Photoelectric stone of other mountains 01 "how does Italy fight against photoelectric invasion of agriculture?" An exclusive interview with the former Director of the Energy Bureau of Leiche Province: clear stocktaking, do not allow manufacturers to choos

Published: 2024-05-18 Author: mysheen
Last Updated: 2024/05/18, Photoelectric stone of other mountains 01 "how does Italy fight against photoelectric invasion of agriculture?" An exclusive interview with the former Director of the Energy Bureau of Leiche Province: clear stocktaking, do not allow manufacturers to choose sites


After seeing pictures of Chiku fish ponds, Chimoto wetlands, Kuantan water chestnut fields, forest-edge sunsets, rice paddies in the Tongxiao shallow mountains, and stone tigers, black-faced spoonbills, pheasants, and field turtles, Antonio De Giorgi said to me,"Your hometown is beautiful, diverse, and ecologically rich."

But these beautiful landscapes are covered with solar panels that look like dog skin ointment, bare hillsides that seem to have been scalped, dug foundations that look like graves, and cute animals that are about to be displaced.

As an engineer and a longtime campaigner for environmental protection, de Giorgi was an early advocate of energy transition, but he also saw early how poorly planned green energy consumed the countryside. Puglia, where he lived, was at the heel of an Italian boot, facing the sea from the mountains, and this vast southern plain had been a granary since ancient times. Around 2005, under a policy of encouraging renewable energy, dark solar panels invaded farmland, greedily soaking up the Mediterranean sun and replacing photosynthetic plants.



Yantian in the northeast corner of Dingshan Village has been developed by Taipower as a photovoltaic project site. (Photo/Wu Ming)



Water Conservation and Electricity Planting along the Pingtung Coast (Photo/Liu Yanshi)



Weeds Climb on the Solar Energy Board (Photo/Cai Jiashan)



Photovoltaic field under construction in West Lake, Miaoli (Photo courtesy of Li Ching-hung) Photovoltaic panels spread across farmland, coasts and hillsides in Taiwan. Taiwan cut down trees to plant electricity and fish farms along the coast. Italian experts "opened their eyes."

Even so, he had never seen a large area of forest cut down in Italy. Water type panels are not news, but he doubts that laying panels in coastal fish ponds may face high salt problems, and must carefully evaluate the tolerance of the installation. Seeing some weeds and vines climbing up the panel "green," he said,"it's hard to generate electricity." Because the panel is very sensitive to light and shadow, a little shadow will affect the power generation efficiency, and the panels are usually connected in series to generate electricity, and the middle panel cannot generate electricity because of weeds, so the whole equipment is probably useless.

De Giorgi joined the Boy Scouts as a young man, went to the mountains and seas to make him love nature, and later became an important member of the civic organization Italia Nostra, defending the environment and protecting cultural relics. To reduce the greenhouse effect, he supports moving towards renewable energy, but he also understands that energy policy involves huge economic interests. If speculation is allowed to run rampant in the name of environmental protection, green energy will eventually turn black. Fortunately, Italian regulations prohibit the cutting of trees for electricity and the installation of panels along coastlines.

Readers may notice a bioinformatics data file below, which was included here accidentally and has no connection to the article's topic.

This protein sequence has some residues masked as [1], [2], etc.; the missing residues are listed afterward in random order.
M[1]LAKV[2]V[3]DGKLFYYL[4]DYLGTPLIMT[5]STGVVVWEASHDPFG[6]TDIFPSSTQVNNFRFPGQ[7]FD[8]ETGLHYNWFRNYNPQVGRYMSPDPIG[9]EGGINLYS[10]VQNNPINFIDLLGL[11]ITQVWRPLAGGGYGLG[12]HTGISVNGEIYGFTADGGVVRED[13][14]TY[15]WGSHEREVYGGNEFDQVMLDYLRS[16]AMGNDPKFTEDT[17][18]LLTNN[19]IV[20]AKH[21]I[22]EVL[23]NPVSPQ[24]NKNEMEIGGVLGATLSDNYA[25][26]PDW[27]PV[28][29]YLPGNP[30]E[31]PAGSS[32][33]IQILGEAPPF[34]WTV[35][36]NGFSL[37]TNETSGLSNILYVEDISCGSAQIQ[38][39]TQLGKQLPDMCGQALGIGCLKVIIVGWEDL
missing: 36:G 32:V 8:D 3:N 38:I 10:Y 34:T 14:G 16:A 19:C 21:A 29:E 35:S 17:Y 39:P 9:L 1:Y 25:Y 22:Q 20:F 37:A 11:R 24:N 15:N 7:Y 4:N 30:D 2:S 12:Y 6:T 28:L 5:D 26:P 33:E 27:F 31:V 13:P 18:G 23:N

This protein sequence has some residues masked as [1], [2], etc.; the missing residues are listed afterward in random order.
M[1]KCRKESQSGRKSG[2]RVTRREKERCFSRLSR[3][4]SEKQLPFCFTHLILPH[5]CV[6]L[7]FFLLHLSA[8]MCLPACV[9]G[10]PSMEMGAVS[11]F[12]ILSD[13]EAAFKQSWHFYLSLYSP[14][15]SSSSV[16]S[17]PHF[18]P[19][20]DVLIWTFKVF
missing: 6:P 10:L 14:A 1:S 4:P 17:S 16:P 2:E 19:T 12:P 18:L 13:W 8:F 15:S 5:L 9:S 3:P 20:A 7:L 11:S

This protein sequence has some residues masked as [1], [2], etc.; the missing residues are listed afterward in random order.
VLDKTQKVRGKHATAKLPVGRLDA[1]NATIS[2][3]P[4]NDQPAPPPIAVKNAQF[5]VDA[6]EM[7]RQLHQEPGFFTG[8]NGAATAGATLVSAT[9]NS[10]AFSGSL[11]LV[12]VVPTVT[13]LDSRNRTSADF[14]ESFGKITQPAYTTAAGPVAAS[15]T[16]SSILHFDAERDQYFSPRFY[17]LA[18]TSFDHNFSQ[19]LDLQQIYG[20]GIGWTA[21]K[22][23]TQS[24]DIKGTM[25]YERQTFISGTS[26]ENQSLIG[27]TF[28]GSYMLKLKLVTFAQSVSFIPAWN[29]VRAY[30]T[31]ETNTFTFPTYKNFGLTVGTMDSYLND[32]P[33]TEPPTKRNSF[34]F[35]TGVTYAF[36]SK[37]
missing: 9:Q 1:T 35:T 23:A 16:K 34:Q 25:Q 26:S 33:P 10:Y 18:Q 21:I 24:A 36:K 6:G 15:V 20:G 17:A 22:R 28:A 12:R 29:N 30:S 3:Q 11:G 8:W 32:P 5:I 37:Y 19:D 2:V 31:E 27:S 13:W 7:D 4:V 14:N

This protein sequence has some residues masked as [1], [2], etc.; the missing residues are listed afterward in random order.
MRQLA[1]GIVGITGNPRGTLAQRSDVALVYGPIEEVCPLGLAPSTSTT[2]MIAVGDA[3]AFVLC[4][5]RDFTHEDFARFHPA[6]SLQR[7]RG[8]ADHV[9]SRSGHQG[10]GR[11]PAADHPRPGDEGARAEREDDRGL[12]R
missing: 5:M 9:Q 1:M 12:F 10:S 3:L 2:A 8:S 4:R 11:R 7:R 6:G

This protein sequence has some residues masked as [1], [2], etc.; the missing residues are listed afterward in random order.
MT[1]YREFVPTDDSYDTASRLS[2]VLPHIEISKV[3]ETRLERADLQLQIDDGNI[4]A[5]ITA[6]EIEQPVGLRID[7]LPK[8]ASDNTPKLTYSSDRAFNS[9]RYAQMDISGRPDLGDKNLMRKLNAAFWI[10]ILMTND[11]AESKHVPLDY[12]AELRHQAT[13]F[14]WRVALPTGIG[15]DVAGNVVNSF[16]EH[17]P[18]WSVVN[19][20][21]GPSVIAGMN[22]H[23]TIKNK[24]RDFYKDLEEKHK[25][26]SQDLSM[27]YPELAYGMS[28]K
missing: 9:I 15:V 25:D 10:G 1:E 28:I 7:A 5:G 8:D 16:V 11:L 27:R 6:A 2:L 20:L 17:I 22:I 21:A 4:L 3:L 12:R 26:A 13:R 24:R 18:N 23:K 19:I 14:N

"However, this is far from enough. There must be a specific and detailed energy plan. however, many governments prefer to choose 'laissez-faire' and say that they respect the market mechanism, but the energy industry has monopolistic or oligopolistic characteristics. as a result, manufacturers are allowed to choose their own sites, and green energy fills the pockets of manufacturers. the general public does not get any benefits, but also pays the price of landscape and ecology." De Georgie said.

De Giorgi was once the director of the energy department of the province of Liege. He is also an environmental activist. He shares green energy experience from the perspective of administration, legislation and citizen movement (Photo/Zheng Jieyi). There is a roof, there is electricity demand. Roof panels are preferred.

Behind the laissez-faire energy policy is not the invisible hand of the market mechanism. The preferential policies such as generous subsidies, low-interest loans and land release under the banner of energy transformation easily allow the black hand of collusion between government and business to reach into green energy.

De Giorgi served as director of the energy department of the province of Lecce. Located at the southernmost tip of the Priya region, Riece is known as the Renaissance Capital of the South and its sunny waterfront attracts a large number of tourists every year. Solar panels also took a fancy to the southern sun, as early as 20 years ago, de Giorgi realized that the steady development of green energy requires a "planned economy", carefully calculating the electricity consumption and power generation of each township and planning the laying location, so as not to become a speculative tool that erodes agricultural land, ecology and public interests.

He said: "With a clear plan, manufacturers can also plan with peace of mind. It is better than facing uncertainty after investment."